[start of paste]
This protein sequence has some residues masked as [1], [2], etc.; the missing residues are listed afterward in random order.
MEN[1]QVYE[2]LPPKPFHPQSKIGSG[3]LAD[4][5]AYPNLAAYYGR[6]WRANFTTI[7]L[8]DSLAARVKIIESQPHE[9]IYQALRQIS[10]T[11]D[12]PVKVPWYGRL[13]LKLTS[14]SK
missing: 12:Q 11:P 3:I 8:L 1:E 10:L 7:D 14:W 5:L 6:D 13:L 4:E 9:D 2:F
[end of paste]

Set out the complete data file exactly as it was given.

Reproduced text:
This protein sequence has some residues masked as [1], [2], etc.; the missing residues are listed afterward in random order.
MEN[1]QVYE[2]LPPKPFHPQSKIGSG[3]LAD[4][5]AYPNLAAYYGR[6]WRANFTTI[7]L[8]DSLAARVKIIESQPHE[9]IYQALRQIS[10]T[11]D[12]PVKVPWYGRL[13]LKLTS[14]SK
missing: 12:Q 11:P 3:I 8:L 1:E 10:L 7:D 14:W 5:L 6:D 13:L 4:E 9:D 2:F